The High Court delivers.  Crown has been successful for the third and final time in defending a claim by high roller Harry Kakavas to recover his gambling losses (Kakavas v Crown Melbourne Limited [2013] HCA 25).  In its joint judgement, the Full Court of judges used some strong words about the heat of the economic battle at the tables:

“Gambling transactions are a rare, if not unique, species of economic activity in a civilised community, in that each party sets out openly to inflict harm on the counterparty.”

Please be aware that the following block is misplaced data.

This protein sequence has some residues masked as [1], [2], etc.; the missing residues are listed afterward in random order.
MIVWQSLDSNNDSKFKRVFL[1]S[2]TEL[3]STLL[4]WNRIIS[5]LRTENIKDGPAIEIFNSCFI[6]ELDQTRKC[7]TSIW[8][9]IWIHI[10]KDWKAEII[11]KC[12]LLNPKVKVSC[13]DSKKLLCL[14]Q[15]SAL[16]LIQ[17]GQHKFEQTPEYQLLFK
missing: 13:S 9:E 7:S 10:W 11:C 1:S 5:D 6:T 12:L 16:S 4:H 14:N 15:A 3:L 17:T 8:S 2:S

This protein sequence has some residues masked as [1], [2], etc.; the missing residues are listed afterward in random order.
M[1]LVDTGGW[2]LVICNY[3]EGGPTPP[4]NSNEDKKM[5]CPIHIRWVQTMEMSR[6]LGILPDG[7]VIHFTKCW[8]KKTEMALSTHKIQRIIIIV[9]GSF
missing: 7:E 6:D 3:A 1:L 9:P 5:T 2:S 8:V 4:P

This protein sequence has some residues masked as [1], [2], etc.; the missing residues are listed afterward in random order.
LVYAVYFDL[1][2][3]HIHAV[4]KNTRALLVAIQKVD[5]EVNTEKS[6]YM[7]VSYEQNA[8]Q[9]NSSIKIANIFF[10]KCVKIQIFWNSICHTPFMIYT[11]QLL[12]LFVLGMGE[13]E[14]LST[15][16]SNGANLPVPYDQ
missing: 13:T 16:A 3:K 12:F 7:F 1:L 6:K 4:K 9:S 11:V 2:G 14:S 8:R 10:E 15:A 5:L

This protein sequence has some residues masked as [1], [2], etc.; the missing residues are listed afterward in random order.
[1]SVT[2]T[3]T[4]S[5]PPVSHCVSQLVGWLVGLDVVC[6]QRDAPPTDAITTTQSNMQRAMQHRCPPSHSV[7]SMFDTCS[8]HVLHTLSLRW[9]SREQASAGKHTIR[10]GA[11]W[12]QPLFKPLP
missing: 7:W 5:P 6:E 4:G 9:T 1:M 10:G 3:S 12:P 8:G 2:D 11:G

And reminds us that gambling is a legal activity and not of itself predatory:

“To describe the business of a casino as the victimisation of the gamblers who choose to frequent it might well make sense in moral or social terms depending on one’s moral or social philosophy; but it does not make a lot of sense so far as the law is concerned, given that the conduct of the business is lawful.”

Sensible words.  Only if a gaming operator acts like a predator, deliberately and unfairly exploiting the weakness of a player, will it be acting unlawfully.